Microwave and Millimetre Wave Sensors for Crack Detection


Non-destructive detection and evaluation of stress-induced fatigue cracks in metals is an important practical issue in several critical environments including surface transportation (steel bridges, railroad tracks, railroad car wheels, etc.), aerospace transportation (aircraft fuselage, landing gears, etc.) and power plants (steam generator tubings, etc.). Although there are several standard non-destructive evaluation techniques, near-field microwave and millimetre wave techniques have shown tremendous potential for significantly adding to the available non-destructive 'toolbox' for this purpose. This paper serves as a review of recent advances made in this area and the capabilities of these techniques for detecting cracks and evaluating their various dimensional properties including determining a crack tip location accurately. These techniques include using open-ended rectangular probes (in two distinct modes) and open-ended coaxial probes.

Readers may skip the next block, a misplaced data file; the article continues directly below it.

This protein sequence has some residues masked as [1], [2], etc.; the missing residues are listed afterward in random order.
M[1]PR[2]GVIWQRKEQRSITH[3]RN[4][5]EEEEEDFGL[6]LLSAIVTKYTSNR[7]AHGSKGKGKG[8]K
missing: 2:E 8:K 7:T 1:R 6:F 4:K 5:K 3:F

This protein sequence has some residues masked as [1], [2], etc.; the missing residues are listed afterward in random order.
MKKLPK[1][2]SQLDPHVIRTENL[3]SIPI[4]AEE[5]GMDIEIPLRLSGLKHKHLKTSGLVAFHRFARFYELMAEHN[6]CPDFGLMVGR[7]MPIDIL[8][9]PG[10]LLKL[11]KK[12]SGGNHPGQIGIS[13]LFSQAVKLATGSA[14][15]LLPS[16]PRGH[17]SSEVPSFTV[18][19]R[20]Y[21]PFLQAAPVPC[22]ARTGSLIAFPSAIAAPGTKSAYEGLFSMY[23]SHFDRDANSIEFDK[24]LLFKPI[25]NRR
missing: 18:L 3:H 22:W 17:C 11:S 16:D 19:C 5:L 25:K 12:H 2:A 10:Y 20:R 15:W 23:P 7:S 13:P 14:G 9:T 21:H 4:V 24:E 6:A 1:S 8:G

Electrical and Computer Engineering

Keywords and Phrases

Aircraft Landing Systems; Aircraft Plants; Crack Detection; Crack Tips; Electric Power Plants; Electromagnetic Waves; Fuselages; Image Sensors; Landing Gear (Aircraft); Microwaves; Millimeter Waves; Power Plants; Railroad Transportation; Railroads; Sensor Networks; Steam Power Plants; Steel Bridges; Aircraft Fuselages; Coaxial Probes; Critical Environments; Dimensional Properties; Evaluating; Fatigue Cracks; Landing Gears; Millimetre Waves; Near-Field; Non-Destructive Evaluations; Open-Ended Probes; Practical Issues; Steam Generator Tubings; Surface Transportations; Wave Sensors; Cracks; Crack

International Standard Serial Number (ISSN)


Document Type

Article - Journal

Document Version


File Type





© 2008 John Wiley & Sons, All rights reserved.

Publication Date

01 Aug 2008